With the newly publicly disclosed Outlook SMB password stealing flaw https://thehackernews.com/2018/04/outlook-smb-vulnerability.html, I'm looking for a tutorial or instructions on how to block SMB traffic to the WAN with LEDE/OpenWRT. I am running version 17.01.4.
Thanks in advance,
At least as I read that specific vulnerability, it is a problem in Outlook, not in the protocol itself. (Well, NTLM has its own security issues, but that is out of scope for this question.)
I personally block all Microsoft-related ports on the WAN interface of my firewalls.
I'm assuming you're running Samba. https://wiki.samba.org/index.php/Configure_Samba_to_Bind_to_Specific_Interfaces looks helpful in making sure that it only "listens" on your desired interface or interfaces.
Does this include also outgoing traffic from a client inside the local network and if so, can you share the config?
Addendum: I tried to connect with netcat from the outside to my router on port 445 (although it is not stealthed in the standard configuration) I got a "permission denied". Not quite sure is this test is correct / sufficient.
to block inside hosts to connect with smb over the internet:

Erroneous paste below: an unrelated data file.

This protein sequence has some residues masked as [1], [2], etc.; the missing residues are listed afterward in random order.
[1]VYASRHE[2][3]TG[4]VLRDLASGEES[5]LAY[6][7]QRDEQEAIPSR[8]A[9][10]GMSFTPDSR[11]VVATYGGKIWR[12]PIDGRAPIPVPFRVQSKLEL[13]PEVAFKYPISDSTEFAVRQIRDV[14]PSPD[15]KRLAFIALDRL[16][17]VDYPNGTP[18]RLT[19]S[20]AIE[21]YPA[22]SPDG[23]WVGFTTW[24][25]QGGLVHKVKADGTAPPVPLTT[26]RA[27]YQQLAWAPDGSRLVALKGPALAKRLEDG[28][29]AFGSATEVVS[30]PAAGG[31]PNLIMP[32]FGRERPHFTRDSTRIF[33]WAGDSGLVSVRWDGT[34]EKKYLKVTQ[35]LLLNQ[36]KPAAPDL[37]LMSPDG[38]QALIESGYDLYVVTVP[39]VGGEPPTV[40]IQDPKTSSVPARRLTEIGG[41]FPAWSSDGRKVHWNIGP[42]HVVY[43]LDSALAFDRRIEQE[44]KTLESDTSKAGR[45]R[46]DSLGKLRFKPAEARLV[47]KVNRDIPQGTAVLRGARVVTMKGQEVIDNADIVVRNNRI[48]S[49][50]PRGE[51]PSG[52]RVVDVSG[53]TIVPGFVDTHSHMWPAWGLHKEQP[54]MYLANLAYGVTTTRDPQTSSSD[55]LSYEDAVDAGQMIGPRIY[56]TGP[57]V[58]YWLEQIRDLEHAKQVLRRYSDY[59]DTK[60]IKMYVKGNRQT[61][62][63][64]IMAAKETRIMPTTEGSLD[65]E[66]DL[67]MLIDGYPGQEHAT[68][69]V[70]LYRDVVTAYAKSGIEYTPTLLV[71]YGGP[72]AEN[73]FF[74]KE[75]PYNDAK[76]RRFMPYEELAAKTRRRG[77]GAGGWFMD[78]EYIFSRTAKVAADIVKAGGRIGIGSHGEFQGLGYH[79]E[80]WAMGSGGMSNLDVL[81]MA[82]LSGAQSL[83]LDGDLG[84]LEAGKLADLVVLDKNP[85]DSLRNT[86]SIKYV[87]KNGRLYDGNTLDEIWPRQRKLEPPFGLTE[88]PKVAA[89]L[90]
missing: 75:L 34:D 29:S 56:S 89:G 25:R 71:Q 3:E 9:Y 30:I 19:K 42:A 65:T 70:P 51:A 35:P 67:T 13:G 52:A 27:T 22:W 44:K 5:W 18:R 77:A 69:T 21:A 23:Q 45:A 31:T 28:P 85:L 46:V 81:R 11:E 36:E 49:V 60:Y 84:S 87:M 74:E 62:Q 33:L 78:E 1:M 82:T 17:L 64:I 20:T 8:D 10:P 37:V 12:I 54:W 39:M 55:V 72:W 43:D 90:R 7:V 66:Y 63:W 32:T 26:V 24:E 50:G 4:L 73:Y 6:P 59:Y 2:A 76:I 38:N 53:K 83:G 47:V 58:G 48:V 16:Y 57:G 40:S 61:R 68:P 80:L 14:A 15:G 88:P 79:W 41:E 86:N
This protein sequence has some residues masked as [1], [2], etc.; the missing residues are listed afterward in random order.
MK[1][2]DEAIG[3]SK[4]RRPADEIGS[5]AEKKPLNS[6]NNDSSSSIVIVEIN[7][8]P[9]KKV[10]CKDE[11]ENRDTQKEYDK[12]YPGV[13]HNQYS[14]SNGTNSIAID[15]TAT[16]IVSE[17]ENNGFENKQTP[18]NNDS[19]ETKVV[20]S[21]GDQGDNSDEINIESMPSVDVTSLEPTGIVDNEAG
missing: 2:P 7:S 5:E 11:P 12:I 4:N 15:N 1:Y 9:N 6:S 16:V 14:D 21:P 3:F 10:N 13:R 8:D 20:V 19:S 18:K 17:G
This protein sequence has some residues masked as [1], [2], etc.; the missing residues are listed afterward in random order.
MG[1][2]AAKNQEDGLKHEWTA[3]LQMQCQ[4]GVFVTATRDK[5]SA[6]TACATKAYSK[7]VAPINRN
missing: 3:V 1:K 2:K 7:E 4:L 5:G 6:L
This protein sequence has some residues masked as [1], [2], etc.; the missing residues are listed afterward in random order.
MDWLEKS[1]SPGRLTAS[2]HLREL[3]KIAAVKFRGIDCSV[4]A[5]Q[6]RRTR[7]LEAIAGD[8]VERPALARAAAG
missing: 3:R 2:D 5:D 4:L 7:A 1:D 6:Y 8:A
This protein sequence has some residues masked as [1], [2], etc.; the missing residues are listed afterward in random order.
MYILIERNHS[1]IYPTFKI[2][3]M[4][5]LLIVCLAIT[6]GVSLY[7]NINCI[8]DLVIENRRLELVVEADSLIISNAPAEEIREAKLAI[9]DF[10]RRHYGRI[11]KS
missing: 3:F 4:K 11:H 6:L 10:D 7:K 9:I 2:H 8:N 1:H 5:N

- in luci got to network > firewall > traffic rules
- scroll down and add a
new forwarding rule
any source zone, destination zone wan
destination ports 137-139
if you also want to block cifs, add a second rule with destination port 445
Instead of REJECT, use DROP.
I had seen normal connection count of 8,000 getting raised to 80,000 due to traffic to port 445 from LAN to WAN.
On adding a REJECT rule, firewall has to reply back thus consuming CPU cycles. When we know that this traffic doesn't need feedback to the user as required for port 80 or 443, we can silently drop it.
Snort had raised alert for WannaCry infection as well a few times for traffic destined to port 445 from LAN to WAN.
point is valid, thou almost every application will wait/stall for a timeout to occour if you just drop.
i prefer to be nice to "my users" and give a fail/nope quickly and thus those cpu cycles are well spent
I also prefer doing "REJECT" on LAN to provide feedback to the user, but in this scenario when I saw my box being hammered by traffic that I already know is malicious, I had to move to "DROP".
Yes, no outgoing or ingoing "Microsoft" packets through the "WAN" interface. I also block all broadcast (as well as "bogons"), with the specific exception of the DHCP packets required for my transport.
My firewall is not on my OpenWRT boxes (they all are APs), so I'll defer to those with more experience with the OpenWRT firewall on the specifics of the rules.